How to Choose the Best License for Your Open Source Software Project
Getting the right license for your open source project can mean the difference between success and failure for your software.
Tue, October 01, 2013
That's because the license under which you make your code available has a real impact on what you can do with your code, who will contribute to it, and ultimately whether it gets widely used or ignored.
"If you are hoping to get your code incorporated into a bigger system then some open source licenses may put people off," says Mark Johnson, development manager at OSS Watch, an organization that provides advice and guidance on the use, development, and licensing of free and open source software.
"If you use the Gnu General Public License (GPL), for example, some people won't touch it as they'll be worried about incorporating GPL code into their product. On the other hand, if you don't use the GPL then some developers simply won't be prepared to contribute, so picking the right license really depends on who you are targeting your software at."
As an independent developer you are under no obligation to use any license at all, but that may have unintended consequences. That's because many people believe that by providing no licensing terms they are releasing it into the public domain. In fact, the reverse turns out to be the case: If you release your code without any license then it is automatically copyrighted. That means that no-one can reproduce, distribute, or create derivative works from it.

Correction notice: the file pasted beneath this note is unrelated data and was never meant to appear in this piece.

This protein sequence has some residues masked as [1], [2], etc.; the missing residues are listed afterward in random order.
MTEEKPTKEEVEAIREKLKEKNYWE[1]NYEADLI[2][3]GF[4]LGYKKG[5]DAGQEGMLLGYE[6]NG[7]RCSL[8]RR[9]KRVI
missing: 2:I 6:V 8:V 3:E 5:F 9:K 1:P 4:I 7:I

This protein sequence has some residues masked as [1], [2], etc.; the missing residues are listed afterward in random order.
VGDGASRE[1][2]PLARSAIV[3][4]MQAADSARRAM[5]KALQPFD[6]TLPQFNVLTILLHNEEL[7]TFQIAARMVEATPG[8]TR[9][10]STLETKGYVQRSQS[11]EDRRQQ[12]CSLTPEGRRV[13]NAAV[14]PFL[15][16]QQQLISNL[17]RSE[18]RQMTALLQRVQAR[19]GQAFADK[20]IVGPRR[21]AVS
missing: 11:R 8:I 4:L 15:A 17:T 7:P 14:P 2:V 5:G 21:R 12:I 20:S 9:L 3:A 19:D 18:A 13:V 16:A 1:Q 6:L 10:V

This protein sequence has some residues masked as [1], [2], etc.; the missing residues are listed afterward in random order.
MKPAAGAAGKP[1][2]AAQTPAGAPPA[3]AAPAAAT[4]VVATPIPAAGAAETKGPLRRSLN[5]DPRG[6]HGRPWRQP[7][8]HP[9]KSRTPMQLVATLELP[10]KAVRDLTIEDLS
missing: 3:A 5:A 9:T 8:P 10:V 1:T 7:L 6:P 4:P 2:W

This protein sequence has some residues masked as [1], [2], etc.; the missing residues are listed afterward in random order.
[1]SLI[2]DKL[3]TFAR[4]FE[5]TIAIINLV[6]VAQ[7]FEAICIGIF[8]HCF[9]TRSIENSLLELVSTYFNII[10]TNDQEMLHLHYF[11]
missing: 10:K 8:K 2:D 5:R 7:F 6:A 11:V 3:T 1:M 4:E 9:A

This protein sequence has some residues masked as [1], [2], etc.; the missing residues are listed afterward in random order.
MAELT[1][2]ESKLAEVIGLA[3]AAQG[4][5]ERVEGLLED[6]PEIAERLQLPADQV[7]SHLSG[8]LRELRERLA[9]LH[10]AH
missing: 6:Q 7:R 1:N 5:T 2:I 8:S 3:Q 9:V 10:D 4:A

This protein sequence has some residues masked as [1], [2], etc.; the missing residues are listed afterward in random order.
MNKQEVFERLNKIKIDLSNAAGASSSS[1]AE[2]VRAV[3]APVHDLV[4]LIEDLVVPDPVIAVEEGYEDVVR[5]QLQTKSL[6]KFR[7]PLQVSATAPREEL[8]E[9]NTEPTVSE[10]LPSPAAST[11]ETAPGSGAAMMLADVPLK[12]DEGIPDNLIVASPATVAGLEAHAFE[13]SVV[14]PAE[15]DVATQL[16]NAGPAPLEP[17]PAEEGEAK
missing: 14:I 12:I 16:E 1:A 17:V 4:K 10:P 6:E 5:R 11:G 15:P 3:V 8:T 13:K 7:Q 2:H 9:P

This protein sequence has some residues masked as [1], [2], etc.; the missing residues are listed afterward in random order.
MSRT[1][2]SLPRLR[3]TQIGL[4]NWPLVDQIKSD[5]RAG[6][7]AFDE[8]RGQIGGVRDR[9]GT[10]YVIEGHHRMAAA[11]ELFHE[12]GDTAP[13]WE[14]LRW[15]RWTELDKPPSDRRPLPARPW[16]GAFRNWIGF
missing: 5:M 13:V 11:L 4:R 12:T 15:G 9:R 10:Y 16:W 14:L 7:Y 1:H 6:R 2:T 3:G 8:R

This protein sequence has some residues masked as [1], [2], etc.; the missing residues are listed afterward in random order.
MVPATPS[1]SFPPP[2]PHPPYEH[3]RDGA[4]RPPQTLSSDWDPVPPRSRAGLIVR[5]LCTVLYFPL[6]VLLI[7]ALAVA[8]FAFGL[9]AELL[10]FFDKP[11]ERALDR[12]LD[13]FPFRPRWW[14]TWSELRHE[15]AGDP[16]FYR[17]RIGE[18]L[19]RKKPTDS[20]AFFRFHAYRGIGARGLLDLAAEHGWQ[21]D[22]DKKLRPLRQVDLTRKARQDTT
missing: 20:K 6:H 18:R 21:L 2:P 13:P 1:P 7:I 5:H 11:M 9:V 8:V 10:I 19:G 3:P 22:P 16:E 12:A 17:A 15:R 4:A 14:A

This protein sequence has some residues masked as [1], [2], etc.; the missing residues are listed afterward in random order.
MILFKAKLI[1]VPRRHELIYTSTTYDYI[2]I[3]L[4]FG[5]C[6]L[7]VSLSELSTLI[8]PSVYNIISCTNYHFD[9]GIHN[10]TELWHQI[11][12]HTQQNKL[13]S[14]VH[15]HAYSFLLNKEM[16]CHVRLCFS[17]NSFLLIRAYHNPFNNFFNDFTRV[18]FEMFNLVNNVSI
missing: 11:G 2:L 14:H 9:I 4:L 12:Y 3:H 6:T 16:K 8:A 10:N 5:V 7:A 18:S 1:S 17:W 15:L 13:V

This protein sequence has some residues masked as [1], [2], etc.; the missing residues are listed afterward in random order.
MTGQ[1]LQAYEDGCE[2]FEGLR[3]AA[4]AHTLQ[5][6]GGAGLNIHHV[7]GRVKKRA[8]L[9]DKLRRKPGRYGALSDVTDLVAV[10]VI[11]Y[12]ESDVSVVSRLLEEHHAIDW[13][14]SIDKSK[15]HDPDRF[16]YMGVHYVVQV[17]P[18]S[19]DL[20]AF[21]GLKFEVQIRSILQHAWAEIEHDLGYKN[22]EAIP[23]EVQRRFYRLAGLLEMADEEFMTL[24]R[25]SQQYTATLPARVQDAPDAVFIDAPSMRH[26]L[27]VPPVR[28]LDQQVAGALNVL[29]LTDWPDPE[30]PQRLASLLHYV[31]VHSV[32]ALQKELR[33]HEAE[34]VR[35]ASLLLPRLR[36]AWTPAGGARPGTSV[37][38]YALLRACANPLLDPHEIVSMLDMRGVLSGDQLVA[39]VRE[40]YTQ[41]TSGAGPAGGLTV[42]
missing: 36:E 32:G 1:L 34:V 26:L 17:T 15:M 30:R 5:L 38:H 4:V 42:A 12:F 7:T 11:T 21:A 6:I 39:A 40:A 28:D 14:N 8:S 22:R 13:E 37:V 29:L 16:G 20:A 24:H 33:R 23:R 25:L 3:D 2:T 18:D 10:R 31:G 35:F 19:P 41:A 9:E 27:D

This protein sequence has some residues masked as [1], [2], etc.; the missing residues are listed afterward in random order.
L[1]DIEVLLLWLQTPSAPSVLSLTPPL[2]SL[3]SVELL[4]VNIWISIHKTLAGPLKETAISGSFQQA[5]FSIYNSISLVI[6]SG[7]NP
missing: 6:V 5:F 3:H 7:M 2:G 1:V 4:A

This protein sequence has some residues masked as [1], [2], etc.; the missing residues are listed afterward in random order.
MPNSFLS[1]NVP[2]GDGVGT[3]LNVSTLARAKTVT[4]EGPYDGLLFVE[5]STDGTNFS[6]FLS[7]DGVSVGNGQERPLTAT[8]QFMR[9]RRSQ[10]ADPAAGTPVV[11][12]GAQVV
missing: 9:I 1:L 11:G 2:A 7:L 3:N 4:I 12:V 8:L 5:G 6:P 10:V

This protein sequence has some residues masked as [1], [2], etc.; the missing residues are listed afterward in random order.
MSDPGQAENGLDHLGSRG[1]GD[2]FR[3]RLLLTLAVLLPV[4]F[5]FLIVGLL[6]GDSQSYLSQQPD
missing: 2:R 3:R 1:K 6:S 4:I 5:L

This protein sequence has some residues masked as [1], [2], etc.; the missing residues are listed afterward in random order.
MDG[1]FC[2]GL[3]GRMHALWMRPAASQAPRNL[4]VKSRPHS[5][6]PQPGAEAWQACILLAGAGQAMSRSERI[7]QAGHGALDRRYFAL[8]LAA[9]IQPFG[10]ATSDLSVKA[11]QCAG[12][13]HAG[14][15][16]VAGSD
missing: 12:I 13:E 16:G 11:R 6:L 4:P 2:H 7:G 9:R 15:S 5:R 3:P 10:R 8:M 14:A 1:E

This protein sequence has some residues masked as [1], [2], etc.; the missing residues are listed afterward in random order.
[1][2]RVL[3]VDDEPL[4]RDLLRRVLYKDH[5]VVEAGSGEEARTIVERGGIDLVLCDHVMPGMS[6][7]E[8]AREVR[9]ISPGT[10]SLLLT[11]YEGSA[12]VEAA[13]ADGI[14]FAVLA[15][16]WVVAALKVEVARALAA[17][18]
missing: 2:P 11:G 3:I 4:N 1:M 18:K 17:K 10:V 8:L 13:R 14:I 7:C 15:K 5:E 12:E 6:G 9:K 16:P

If you really want to turn your code over to the public domain, the surest way is to offer it with an "unlicense" -- a notice that combines a copyright waiver with a no-warranty statement, and which allows anyone to "copy, modify, publish, use, compile, sell, or distribute the software, either in source code form or as a compiled binary, for any purpose, commercial or non-commercial, and by any means."
3 Types of Open Source Licenses
But if you want your project to be truly open source then you need an appropriate license, and the easiest way to understand the many licenses that are available is to divide them in to three broad categories:
• Strong copyleft
• Weak copyleft
The concept of copyleft is designed to be the opposite of copyright -- it allows software to be freely copied and shared. Specifically, when a program is copylefted the copyright is asserted, and distribution terms are added which gives others the right to use, modify and redistribute the source code, or any program derived from that code, on condition that these distribution terms are left unchanged.